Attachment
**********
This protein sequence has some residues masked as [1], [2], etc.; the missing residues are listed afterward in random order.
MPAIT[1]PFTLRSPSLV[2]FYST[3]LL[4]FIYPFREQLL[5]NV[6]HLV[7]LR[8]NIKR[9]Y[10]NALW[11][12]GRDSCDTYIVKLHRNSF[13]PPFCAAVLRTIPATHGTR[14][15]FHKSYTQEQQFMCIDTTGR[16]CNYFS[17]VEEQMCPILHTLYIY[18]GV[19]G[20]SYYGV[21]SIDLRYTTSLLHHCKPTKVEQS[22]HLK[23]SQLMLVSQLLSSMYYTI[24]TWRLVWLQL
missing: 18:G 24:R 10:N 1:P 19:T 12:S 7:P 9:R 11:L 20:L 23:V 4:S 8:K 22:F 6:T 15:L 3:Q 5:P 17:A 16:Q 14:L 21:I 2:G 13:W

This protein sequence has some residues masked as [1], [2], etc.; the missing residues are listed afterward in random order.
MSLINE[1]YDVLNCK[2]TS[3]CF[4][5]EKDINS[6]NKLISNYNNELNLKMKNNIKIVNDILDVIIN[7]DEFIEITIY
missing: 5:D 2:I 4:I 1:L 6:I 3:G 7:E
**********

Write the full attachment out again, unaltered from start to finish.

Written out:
This protein sequence has some residues masked as [1], [2], etc.; the missing residues are listed afterward in random order.
MPAIT[1]PFTLRSPSLV[2]FYST[3]LL[4]FIYPFREQLL[5]NV[6]HLV[7]LR[8]NIKR[9]Y[10]NALW[11][12]GRDSCDTYIVKLHRNSF[13]PPFCAAVLRTIPATHGTR[14][15]FHKSYTQEQQFMCIDTTGR[16]CNYFS[17]VEEQMCPILHTLYIY[18]GV[19]G[20]SYYGV[21]SIDLRYTTSLLHHCKPTKVEQS[22]HLK[23]SQLMLVSQLLSSMYYTI[24]TWRLVWLQL
missing: 18:G 24:R 10:N 1:P 19:T 12:S 7:P 9:R 11:L 20:L 23:V 4:S 8:K 22:F 6:T 15:L 3:Q 5:P 17:A 16:Q 14:L 21:I 2:G 13:W

This protein sequence has some residues masked as [1], [2], etc.; the missing residues are listed afterward in random order.
MSLINE[1]YDVLNCK[2]TS[3]CF[4][5]EKDINS[6]NKLISNYNNELNLKMKNNIKIVNDILDVIIN[7]DEFIEITIY
missing: 5:D 2:I 4:I 1:L 6:I 3:G 7:E